In 1962, after what was supposed to be a three-year ‘loan’, the New Zealand Government purchased the vessel for £16,000. By 1970, Lachlan was due to be decommissioned and disposed of but in May 1970 the government ordered the RNZN to extend her service for a further five years.

Specific Tasks

During the Waterfront Strike of 1951, Lachlan was deployed to Dunedin where her ship’s company worked the wharves. Detachments from there were sent to Westport to work in the coal mines and operate the wharf. As with other vessels in the RNZN, Lachlan served as the guard ship at Waitangi for the Treaty celebrations as well as participating in the 1953 Royal Tour. Non-military surveys were completed for the development of the Marsden Point Wharf in Northland and the iron sand ports of Waipipi and Taiaroa. Survey boats were often deployed to the many lakes around New Zealand to carry out necessary work.

In 1956, the RNZN was requested by the RN to survey Christmas and Malden Islands in the Pacific. These islands would be used for Operation Grapple, the series of atmospheric nuclear tests carried out by Britain in 1957 and 1958.

In June 1973, before the frigates HMNZS Otago and Canterbury were deployed to Mururoa Atoll to protest French nuclear testing, Lachlan was sent on a special mission. While the ship’s company was convinced that Mururoa Atoll was her destination, it was not the case. There was no intent to dispatch her to the atoll to observe the atmospheric tests. This was partly due to the fact that Lachlan was not armed. The programme was changed so that the vessel could conduct signal intelligence gathering. She spent the period from 21 June to 1 July 1973 steaming off Rarotonga, tracking and eavesdropping on French radio communications under the direction of Lieutenant Commander Milton. He had embarked aboard especially for this purpose. He had been involved in communication intercepts since 1944.

The commanding officer, Commander Monro, also calculated the bearing from Waiouru to Mururoa Atoll for HMNZS Irirangi so that the directional aerials could be directed to listen in to the French communications. At the same time Lachlan undertook surveying of Avatiu Harbour, Rarotonga, and from Friday 23 June until Wednesday 28 June she remained at sea to gale-force winds.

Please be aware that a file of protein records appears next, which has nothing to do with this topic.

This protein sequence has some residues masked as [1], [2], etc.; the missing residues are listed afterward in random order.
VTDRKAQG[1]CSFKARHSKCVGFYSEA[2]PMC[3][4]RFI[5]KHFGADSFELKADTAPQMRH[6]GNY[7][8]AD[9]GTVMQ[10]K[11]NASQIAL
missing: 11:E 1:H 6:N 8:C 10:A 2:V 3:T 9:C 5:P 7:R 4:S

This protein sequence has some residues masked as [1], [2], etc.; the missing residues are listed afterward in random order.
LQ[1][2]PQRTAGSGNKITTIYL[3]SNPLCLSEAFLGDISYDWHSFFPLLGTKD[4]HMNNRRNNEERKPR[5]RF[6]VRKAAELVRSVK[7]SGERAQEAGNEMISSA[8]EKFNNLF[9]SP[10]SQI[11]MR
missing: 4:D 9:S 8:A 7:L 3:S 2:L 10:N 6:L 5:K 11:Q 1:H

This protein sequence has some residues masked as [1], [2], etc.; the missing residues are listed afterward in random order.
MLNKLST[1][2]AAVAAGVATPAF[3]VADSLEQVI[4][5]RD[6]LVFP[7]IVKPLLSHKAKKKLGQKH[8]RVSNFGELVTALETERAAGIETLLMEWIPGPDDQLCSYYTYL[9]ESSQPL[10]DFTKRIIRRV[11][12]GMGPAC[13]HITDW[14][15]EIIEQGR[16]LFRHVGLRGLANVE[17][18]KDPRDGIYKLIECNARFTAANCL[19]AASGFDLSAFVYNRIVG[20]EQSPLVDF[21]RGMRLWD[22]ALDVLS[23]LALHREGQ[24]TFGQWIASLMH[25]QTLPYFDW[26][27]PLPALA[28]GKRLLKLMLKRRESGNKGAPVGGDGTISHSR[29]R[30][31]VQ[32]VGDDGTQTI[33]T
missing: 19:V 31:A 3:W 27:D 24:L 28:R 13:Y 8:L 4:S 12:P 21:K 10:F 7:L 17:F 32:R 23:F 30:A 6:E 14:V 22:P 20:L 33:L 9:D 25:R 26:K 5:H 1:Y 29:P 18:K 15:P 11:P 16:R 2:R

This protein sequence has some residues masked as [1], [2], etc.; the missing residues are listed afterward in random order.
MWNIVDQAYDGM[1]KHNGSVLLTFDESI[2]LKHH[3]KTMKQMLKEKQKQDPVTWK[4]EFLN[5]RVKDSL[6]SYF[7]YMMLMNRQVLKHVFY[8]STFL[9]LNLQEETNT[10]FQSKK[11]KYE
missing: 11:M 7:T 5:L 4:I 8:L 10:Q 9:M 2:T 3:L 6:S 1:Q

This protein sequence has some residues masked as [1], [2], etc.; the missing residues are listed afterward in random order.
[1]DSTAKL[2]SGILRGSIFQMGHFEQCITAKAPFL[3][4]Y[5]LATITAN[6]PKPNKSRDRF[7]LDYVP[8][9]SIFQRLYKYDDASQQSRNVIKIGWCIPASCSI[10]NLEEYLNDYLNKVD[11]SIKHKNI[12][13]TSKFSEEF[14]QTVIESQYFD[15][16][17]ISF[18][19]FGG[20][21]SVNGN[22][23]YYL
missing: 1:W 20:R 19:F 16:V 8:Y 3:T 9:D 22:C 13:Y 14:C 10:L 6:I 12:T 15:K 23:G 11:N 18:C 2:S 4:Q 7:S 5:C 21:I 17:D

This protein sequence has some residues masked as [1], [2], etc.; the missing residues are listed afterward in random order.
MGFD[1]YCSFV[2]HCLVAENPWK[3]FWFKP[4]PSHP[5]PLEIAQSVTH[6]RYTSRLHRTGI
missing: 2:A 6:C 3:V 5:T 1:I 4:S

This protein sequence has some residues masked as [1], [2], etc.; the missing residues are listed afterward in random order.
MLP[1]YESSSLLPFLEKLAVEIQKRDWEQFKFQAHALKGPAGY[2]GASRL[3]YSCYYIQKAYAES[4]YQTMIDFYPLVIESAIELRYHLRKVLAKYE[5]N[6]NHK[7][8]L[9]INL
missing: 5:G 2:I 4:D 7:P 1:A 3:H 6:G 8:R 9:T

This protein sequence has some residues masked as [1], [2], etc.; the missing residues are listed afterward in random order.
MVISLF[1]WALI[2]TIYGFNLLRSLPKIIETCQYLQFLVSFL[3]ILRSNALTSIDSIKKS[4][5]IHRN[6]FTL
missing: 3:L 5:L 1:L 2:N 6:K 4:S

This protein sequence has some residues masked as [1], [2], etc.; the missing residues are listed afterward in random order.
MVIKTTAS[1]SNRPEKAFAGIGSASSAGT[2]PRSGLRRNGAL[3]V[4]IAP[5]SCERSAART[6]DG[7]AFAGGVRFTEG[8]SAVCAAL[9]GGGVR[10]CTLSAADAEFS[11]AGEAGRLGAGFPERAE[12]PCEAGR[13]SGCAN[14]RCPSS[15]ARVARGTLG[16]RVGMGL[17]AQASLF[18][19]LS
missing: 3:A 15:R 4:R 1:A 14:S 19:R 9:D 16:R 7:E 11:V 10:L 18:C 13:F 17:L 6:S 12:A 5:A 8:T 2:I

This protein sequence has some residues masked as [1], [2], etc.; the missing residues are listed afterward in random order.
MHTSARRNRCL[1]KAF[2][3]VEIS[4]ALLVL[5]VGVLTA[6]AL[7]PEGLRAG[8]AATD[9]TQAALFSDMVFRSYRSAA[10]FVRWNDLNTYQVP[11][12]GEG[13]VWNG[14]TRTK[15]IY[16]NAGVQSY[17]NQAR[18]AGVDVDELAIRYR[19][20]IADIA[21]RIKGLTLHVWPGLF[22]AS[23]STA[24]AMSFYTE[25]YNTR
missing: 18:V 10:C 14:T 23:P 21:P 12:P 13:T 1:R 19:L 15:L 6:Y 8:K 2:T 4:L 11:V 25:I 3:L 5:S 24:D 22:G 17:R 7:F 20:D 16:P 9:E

At 0000 hrs on 2 July 1973, HMNZS Lachlan received orders from Wellington to return to New Zealand, and arrived in Devonport on Saturday 7 July. A course was set to avoid HMNZS Otago. This was to keep Lachlan’s part in obtaining signal intelligence from the media contingent aboard Otago.


Following the 1949 refit, there were further modifications undertaken during service with the RNZN:

  • 1950 – small oceanographic laboratory fitted
  • 1955 – accommodation improved
  • 1958 – two-range Decca navigation system (2RD) fitted
  • 1958 – first survey boat fitted – Pandora
  • 1961 – major refit
  • 1966 – helicopter deck added (15.2 x 9.1m) – first ship to be fitted in the RNZN – designed for Wasp, Sioux and Miller 12 helicopters
  • 1970–71 – bridge enclosed.


Lachlan’s final survey session overseas occurred in July 1973. A final New Zealand survey was completed in the northern waters. Lachlan arrived in Devonport on 28 May 1974. In September 1974, she deployed army personnel on exercises at Great Barrier Island. In November 1974, the ship departed on a farewell tour of New Zealand. The tour was cut short after damage sustained at sea between Gisborne and Napier. Lachlan returned to Auckland by the end of November and was paid off on 13 December 1974. In her service with the RNZN Lachlan covered over 499, 582 miles (804,000 km) at an average of 19,884 miles (32,000 km) per year. Her service to New Zealand marine cartography cannot be underestimated.

In 1975, Lachlan was painted grey and berthed at HMNZS Philomel as accommodation for ships’ companies whose frigates were undergoing refit. The engines were removed in September 1975 and sold. In 1993, the hulk of HMNZS Lachlan was sold to a Philippines company. In September she was towed along with the decommissioned patrol craft Pukaki and Rotoiti by the Northland tug Herekino.